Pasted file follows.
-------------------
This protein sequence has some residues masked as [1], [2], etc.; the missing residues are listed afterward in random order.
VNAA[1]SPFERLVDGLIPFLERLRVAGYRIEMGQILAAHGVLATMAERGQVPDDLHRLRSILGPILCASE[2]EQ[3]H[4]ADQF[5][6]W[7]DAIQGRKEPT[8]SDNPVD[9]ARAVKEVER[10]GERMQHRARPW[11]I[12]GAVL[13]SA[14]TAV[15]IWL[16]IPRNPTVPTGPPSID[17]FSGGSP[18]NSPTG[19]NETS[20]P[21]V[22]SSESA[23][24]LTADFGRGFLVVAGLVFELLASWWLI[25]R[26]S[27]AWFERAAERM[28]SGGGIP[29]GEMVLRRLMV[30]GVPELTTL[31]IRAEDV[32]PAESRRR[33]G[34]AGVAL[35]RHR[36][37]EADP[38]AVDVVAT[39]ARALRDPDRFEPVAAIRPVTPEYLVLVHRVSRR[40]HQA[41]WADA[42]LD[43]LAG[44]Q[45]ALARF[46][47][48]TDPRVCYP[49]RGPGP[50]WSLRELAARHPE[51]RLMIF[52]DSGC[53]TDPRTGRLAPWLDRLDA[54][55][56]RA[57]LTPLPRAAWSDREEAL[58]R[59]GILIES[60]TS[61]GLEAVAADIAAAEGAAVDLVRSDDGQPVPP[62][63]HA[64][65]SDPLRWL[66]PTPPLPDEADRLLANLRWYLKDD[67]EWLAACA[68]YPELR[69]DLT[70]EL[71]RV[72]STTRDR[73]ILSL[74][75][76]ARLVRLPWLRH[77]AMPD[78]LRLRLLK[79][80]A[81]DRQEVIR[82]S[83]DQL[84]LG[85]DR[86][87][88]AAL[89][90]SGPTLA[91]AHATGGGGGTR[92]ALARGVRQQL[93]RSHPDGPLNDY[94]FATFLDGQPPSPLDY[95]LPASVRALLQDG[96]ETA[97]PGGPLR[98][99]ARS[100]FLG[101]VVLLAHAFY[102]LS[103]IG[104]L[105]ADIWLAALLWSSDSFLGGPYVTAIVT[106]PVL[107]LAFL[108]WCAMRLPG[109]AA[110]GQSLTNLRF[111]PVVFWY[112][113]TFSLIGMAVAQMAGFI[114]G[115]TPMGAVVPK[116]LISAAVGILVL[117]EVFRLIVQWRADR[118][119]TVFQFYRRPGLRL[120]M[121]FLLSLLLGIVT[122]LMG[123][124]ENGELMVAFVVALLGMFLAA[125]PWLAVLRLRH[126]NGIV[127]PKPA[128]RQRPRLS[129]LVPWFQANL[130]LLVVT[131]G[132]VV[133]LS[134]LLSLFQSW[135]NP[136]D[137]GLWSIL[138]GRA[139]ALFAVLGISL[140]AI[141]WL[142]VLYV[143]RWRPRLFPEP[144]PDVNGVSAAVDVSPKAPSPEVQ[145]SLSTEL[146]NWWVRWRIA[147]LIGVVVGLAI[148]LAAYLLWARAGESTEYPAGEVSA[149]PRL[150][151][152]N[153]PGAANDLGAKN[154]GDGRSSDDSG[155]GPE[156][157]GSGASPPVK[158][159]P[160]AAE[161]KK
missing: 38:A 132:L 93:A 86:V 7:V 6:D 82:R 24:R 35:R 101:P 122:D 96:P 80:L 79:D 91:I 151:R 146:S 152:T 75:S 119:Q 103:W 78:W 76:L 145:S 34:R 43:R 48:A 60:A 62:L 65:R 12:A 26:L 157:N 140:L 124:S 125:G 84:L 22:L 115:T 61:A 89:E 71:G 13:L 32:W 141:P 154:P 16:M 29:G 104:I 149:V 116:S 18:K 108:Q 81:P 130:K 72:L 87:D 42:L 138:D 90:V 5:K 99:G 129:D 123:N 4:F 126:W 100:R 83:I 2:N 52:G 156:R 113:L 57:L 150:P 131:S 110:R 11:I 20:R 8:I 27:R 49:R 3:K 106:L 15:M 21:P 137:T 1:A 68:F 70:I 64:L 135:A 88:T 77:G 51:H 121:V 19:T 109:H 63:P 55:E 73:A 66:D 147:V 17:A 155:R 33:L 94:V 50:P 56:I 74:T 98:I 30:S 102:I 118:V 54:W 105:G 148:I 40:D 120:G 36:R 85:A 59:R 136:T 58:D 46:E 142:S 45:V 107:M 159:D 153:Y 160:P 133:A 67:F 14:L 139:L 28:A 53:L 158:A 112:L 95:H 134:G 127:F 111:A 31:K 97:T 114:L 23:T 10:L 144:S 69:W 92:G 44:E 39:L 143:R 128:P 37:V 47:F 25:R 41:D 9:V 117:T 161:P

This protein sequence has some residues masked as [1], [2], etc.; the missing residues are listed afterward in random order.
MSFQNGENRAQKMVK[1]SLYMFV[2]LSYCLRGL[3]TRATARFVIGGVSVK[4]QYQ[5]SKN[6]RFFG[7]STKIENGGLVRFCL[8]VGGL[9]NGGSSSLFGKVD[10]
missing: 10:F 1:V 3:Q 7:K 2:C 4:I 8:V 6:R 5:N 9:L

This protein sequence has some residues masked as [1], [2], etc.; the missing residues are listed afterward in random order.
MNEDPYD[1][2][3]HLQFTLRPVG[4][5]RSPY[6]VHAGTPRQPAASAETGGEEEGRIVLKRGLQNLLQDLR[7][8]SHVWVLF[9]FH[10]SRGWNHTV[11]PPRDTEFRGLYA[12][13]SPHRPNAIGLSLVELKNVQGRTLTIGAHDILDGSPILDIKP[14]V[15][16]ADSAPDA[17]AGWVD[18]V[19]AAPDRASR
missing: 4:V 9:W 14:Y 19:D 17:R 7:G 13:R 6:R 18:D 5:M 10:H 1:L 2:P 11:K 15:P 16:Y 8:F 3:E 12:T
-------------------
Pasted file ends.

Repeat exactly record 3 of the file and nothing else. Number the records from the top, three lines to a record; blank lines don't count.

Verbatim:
This protein sequence has some residues masked as [1], [2], etc.; the missing residues are listed afterward in random order.
MNEDPYD[1][2][3]HLQFTLRPVG[4][5]RSPY[6]VHAGTPRQPAASAETGGEEEGRIVLKRGLQNLLQDLR[7][8]SHVWVLF[9]FH[10]SRGWNHTV[11]PPRDTEFRGLYA[12][13]SPHRPNAIGLSLVELKNVQGRTLTIGAHDILDGSPILDIKP[14]V[15][16]ADSAPDA[17]AGWVD[18]V[19]AAPDRASR
missing: 4:V 9:W 14:Y 19:D 17:R 7:G 13:R 6:R 18:D 5:M 10:H 1:L 2:P 11:K 15:P 16:Y 8:F 3:E 12:T